3 August, 2021

Changes for the Better?

by | 10 November, 2015 | 2 comments

By Mark A. Taylor

Every missions leader and missionary watcher will tell you missions is different these days.

A generation or two ago, missionaries departed for a foreign field with the intent to spend their lives there. Now “long-term missionaries” stay for maybe two or three years.

Jake Moore and his wife and family serve as missionaries to Ethiopia with Christian Missionary Fellowship.

Jake Moore and his wife and family serve as missionaries to Ethiopia with Christian Missionary Fellowship.

Those days, and in the generations before, missionaries went from the West to the rest of the world, and most American church members assumed “we” had the solution to the problems suffered by “them.” Now missionaries from Asia, Africa, and South America are going all over the world with the gospel. And some of them are coming to America!

Not long ago, many tended to view missions work primarily as gospel preaching that would lead to conversions and new church plants. Now many missionaries from conservative, Bible-believing groups are making humanitarian work and community development a part, if not the significant thrust, of their outreach.

In a movement committed to independent missionaries, missions candidates used to approach Christian churches and churches of Christ with a simple statement of their plans and a plea for funds. In some cases this led to meaningful involvement between local congregations and work for God on the other side of the world. But sometimes the result was that the most money went to the best fund-raisers, not necessarily to the greatest opportunities or most urgent needs.

But if the missions ministers we interviewed this month are typical of many others, thoughtful strategy has become the foundation for much missions work among our churches. Many churches are deciding to concentrate on significant support for fewer missionaries, rather than scattering their missions dollars all over the world. Not only that, but some congregations are deciding ahead of time on vision and goals before they talk to individual candidates for support. Granted, this focused approach may make their missions outreach more effective. But it also complicates the candidate”s task of finding support. Matching candidates” and congregations” vision statements is a challenge in our network of independent congregations.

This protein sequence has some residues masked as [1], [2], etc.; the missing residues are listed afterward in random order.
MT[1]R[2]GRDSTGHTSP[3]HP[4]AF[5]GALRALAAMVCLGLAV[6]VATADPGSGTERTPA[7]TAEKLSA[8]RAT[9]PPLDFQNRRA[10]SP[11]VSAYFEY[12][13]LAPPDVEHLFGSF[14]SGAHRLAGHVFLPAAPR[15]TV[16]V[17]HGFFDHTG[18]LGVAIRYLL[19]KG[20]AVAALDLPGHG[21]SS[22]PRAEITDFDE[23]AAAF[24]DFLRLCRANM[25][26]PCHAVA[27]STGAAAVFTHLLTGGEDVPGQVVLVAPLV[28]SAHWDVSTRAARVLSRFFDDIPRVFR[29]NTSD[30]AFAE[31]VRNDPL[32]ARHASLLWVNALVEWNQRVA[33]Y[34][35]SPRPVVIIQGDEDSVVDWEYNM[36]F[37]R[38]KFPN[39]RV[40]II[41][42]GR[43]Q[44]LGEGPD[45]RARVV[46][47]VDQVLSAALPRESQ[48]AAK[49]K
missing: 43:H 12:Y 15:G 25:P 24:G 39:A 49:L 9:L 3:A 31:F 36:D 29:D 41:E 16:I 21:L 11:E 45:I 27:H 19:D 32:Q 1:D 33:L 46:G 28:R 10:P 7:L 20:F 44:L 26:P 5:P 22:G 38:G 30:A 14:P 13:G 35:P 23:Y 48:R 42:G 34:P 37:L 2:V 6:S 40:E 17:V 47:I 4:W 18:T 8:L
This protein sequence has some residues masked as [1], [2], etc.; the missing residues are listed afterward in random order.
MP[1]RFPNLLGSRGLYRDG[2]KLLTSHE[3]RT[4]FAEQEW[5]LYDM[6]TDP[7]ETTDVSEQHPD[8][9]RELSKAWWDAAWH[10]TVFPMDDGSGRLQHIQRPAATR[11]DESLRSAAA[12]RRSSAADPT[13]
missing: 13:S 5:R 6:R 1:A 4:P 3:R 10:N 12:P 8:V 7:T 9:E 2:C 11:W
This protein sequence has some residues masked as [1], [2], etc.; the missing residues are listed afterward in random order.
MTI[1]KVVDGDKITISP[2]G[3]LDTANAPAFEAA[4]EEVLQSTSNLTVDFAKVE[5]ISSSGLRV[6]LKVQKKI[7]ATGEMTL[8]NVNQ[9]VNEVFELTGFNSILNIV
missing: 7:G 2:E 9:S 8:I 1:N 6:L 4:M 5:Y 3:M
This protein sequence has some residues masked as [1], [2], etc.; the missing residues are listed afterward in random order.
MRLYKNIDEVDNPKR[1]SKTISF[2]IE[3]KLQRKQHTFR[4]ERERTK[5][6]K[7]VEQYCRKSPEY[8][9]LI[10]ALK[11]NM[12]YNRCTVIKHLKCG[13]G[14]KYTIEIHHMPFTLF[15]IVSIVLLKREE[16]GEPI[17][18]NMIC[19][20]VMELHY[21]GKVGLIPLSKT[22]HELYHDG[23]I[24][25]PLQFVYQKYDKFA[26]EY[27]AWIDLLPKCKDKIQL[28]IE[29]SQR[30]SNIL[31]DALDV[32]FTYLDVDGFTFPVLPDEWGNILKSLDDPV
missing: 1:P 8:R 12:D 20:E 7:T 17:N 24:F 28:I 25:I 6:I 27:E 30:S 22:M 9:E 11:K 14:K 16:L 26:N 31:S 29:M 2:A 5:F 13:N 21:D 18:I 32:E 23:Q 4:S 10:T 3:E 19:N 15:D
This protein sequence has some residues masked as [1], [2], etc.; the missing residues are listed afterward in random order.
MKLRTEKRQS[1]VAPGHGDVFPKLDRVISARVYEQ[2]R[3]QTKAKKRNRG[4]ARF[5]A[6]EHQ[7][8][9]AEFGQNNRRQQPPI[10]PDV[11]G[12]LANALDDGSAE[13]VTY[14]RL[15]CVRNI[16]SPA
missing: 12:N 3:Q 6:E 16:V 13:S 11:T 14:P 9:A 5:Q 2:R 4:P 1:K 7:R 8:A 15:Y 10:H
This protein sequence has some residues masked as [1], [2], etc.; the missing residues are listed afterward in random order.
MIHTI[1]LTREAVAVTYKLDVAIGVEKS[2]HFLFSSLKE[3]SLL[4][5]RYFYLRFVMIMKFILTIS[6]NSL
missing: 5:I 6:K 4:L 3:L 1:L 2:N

All in all, however, we must congratulate the prayerful concern of missions leaders to see their congregations obey the biblical mandate to evangelize the world. I”m particularly taken by Pat Creech”s goal to “demission” missions where he serves in Indiana. “We”re trying to make this idea of God”s ambition for the nations central to the heart of the church so it doesn”t seem like it”s just the thing the missionaries do,” he told us.

When every Christian decides it”s every Christian”s mandate to take the gospel to every nonbeliever, that will be a change in missions every Christian can celebrate.

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  1. john allcott

    As a missionary who is well into his third year in SE Asia, I’m perplexed & troubled by this sentence:

    “A generation or two ago, missionaries departed for a foreign field with the intent to spend their lives there. Now ‘long-term missionaries’ stay for maybe two or three years.”

    My wife & I certainly have no plans to go back to the US.
    Perhaps this mindset would lead to more people being willing to go, but to those who would only choose to obey a call if it is three years or less…maybe it would be better if they stayed home.

    The Lord Jesus said to ask the Lord of the harvest to send out more laborers.
    If laborers are typically going ‘back home’ that soon, it seems like overall that means fewer, not more, laborers.

    Of course I’m not criticizing those whom the Lord has called to limited missions.
    Jesus is the Lord of the harvest, & if he wants someone in cross-cultural missions for only a few years, or only a few weeks, that’s his call.
    I’m addressing a lack of lifetime missionaries, & those who refuse to go unless it’s short-term.